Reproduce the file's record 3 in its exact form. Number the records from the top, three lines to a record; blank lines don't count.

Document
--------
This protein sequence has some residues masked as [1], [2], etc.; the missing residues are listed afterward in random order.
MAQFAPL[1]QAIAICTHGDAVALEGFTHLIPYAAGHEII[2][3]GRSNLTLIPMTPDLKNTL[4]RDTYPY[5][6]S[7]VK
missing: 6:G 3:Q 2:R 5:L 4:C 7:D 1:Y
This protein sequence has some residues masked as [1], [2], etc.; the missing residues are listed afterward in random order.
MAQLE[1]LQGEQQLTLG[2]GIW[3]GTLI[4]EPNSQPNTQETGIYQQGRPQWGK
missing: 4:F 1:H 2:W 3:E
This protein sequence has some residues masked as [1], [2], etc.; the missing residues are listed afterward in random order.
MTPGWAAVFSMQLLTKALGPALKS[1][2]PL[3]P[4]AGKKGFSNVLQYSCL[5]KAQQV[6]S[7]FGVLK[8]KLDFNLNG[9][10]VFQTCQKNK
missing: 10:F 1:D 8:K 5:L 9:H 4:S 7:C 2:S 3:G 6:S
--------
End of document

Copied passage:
This protein sequence has some residues masked as [1], [2], etc.; the missing residues are listed afterward in random order.
MTPGWAAVFSMQLLTKALGPALKS[1][2]PL[3]P[4]AGKKGFSNVLQYSCL[5]KAQQV[6]S[7]FGVLK[8]KLDFNLNG[9][10]VFQTCQKNK
missing: 10:F 1:D 8:K 5:L 9:H 4:S 7:C 2:S 3:G 6:S